Commentary: The History and Fiction of Invisibility

SFFaudio Commentary

Feathers

SFFaudio MetaAfter three recent podcasts (two for SFBRP, one for the SFFaudio Podcast) I’ve prepared a listening list of the topic of INVISIBILITY. Invisibility is, I argue, ultimately not a scientific phenomenon but rather a literary one. When we use the word “visible” we are referring to something that is either seen or see-able. I can say something is more (or less) visible than something else and be correct. This concept of gradations of visibility is quite legitimate, and doesn’t often lead to any conceptual difficulty. But, we also have a tradition of negating concepts that we think we understand well – and then expecting that negation to exist too.

For instance. First consider the concept of pressure. Then consider these two sentences:

“This bottle is pressurized.” <-(Looks ok) "That bottle is unpressurized.” <-(Looks ok) Now consider the concept of visibility. And consider two more sentences: "This feather is visible." <-(Looks ok) "That feather is invisible.” <-(Looks... no wait! It's not ok.) So what's the difference between these two concepts and their respective negations? First, there is the problem of a conceptual equivocation in the concepts. The adjectives "pressurized" and "unpressurized" actually refer to the contents (or lack thereof) in the bottle, and not the bottle itself. Whereas in the second pair the adjectives “visible” and “invisible” refer only to the feather.

No matter, as you might be thinking, is 100% transparent. This is not completely obvious. Air seems invisible to us, but in reality even air isn’t actually 100% transparent. One strange, if incomplete, definition of MATTER might be “that which cannot be invisible.” Invisibility, therefore, can be only properly attributed to the absence of something. A perfect vacuum would be perfectly transparent, but as you are probably now realizing a vacuum is not actually a thing. It is the absence of anything.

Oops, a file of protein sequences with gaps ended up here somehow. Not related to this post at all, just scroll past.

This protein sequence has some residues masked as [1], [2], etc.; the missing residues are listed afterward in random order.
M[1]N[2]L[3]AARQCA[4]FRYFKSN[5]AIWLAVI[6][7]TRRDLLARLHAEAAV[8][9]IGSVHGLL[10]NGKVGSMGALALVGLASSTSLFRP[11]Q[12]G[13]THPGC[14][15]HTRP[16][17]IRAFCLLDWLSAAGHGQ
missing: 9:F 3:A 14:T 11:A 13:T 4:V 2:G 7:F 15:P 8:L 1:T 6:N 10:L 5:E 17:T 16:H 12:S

To be sure there can be, and certainly are: unseen feathers (a black feather in an unoccupied cave), feathers that are hidden (behind something else), or even a feather that is camouflaged to look like something else. And that is the extent of feathers and their non-visibleness. The only further kind of feather we could imagine that is actually invisible must therefore be a wholly fictional feather.

So when we say things like “a glass cup is invisible in water” we can only be speaking metaphorically.

What we really mean is that the glass cup is hidden from us, it is camouflaged. This kind of invisibility is no more persuasive than saying a large city is invisible to a blind man. The city is of course visible, it is just not visible to him. And likewise the cup is visible, just not to our eyes in that medium. So the question then becomes, is it ever conceivably possible to make a man non-visible in the medium of air?

And that’s when we come to my answer.

Only in fiction.

The best expression of this is probably in the movie Mystery Men (1999). Wherein the Invisible Boy is “able to turn invisible, but only when no one is looking at him.”

So here finally, in chronological order of imagination, are just a few of the many uses of the fictional concept of invisibility:

LIBRIVOX - The Republic by PlatoThe Ring Of Gyges (extracted from Book II Part I of The Republic)
By Plato; Read by Sibella Denton
1 |MP3| – Approx. 31 Minutes [PHILOSOPHY]
Publisher: LibriVox.org
Published: February 22, 2009
Gyges, a shepherd in the service of the king of Lydia, discovers a gold ring that can make him invisible. It, along with his covetous nature are the means by which he murdered the King and won the affection of the Queen.
Written 360 B.C..

The Weird CircleWhat Was It?
Based on a story by Fitz-James O’Brien; Performed by a full cast
1 |MP3| – Approx. 30 Minutes [RADIO DRAMA]
Broadcaster: Syndicated to radio stations including
Broadcast: October 10, 1943
Provider: Archive.org
The story upon which this radio play was based was first published in 1859. The Weird Circle was a 1940s half hour radio drama series that ran 78 episodes in syndication from 1943 to 1945 in the USA.